The Plague of Justinian, like the Black Death, was caused by the Yersinia pestis bacterium. Also like the Black Death, the Plague of Justinian struck with a devastating initial outbreak, followed by several recurrences in succeeding years. By the time the last recurrence ended and the Plague of Justinian had died out, 25 million to 100 million people had perished.
The Plague of Justinian was caused by a strain of Yersinia pestis bacterium that probably originated near the Tian Shan Mountains in Central Asia, near the border between China and Kyrgyzstan. It was mainly bubonic, like the Black Death, and felled its victims with all the bubonic plague’s horrors. It first struck China and northern India, made its way via trade routes to the Great Lakes region of Africa, then down the Nile to Egypt.
The Plague of Justinian was transmitted by infected fleas carried by black rats. Egypt was the Eastern Roman Empire’s chief granary, and from its seaports, ships laden with grain – and also rats hosting infected fleas – sailed across the Mediterranean. The pandemic rapidly spread from Egypt to the rest of the Middle East, the Eastern Mediterranean, and Constantinople, which served as both capital and commercial centers for the East Roman Empire. From Constantinople, the pandemic rapidly spread through the rest of Europe.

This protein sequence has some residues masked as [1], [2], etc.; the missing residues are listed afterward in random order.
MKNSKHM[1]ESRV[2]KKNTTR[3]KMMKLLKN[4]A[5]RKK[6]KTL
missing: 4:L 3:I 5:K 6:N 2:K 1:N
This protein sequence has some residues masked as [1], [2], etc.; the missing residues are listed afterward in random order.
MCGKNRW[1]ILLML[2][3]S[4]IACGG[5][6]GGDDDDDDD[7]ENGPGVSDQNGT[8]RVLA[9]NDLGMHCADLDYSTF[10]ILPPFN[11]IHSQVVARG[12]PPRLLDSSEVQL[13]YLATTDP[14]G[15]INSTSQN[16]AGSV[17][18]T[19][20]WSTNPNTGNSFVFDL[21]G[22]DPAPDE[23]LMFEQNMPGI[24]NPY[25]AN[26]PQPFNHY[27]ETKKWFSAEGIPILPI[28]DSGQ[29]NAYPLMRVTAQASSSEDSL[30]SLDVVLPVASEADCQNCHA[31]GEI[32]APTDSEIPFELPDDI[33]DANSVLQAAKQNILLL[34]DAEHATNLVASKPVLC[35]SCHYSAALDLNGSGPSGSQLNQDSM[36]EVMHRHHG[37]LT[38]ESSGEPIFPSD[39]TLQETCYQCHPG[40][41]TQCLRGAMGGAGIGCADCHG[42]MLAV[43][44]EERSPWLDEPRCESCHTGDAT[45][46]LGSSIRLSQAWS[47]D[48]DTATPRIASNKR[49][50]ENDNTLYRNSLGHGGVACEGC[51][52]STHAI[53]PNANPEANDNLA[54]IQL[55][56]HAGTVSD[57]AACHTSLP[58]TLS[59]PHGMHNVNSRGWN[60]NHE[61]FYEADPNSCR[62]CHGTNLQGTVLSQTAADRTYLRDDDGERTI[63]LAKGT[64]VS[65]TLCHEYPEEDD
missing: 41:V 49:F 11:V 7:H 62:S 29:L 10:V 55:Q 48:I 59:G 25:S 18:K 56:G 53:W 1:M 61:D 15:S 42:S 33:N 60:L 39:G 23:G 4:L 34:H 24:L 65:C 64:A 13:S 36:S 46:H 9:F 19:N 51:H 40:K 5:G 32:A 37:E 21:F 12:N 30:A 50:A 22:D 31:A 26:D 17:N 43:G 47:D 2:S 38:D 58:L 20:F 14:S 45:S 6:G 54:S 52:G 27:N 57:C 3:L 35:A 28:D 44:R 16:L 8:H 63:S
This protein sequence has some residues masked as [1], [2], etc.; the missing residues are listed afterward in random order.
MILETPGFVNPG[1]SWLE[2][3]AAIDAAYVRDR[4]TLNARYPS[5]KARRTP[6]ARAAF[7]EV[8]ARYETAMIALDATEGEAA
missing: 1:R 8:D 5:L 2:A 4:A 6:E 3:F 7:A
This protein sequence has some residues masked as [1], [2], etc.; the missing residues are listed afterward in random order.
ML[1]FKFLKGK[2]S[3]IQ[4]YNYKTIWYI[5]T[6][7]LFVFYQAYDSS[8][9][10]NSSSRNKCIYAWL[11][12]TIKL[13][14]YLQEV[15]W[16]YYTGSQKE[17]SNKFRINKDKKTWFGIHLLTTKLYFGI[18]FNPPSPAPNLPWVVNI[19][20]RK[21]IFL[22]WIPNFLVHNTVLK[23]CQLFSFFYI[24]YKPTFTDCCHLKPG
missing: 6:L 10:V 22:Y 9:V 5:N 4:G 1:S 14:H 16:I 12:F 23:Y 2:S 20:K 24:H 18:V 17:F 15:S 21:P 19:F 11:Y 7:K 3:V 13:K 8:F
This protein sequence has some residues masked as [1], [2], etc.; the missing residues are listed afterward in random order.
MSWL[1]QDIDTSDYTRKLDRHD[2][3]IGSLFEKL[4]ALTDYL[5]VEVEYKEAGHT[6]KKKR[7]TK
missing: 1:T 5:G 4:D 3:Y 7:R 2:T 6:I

The Plague of Justinian hit Europe hard: an estimated 40% to 50% of the population perished. However, the mortality was not spread evenly. The pandemic followed the established trade routes, so ports and cities were hit especially hard. The countryside and the parts of Europe that lay off the established trade routes got off relatively lightly.
That lopsided death toll, heavy in the cities and relatively light in the countryside, marked a transitional point for Europe. It ended what was left of the Ancient Era’s Classical Age, and ushered in the Feudal Era. The Classical Age had been marked by a significant urban culture. The Plague of Justinian – on top of Justinian’s many wars – wrecked that, devastating the cities and an economy built around sustaining urban life. The center of power shifted from the cities to the countryside, and rural strong men emerged as the founders of feudalism. One era and way of life died, and another one was born.
Where Did We Find This Stuff? Some Sources and Further Reading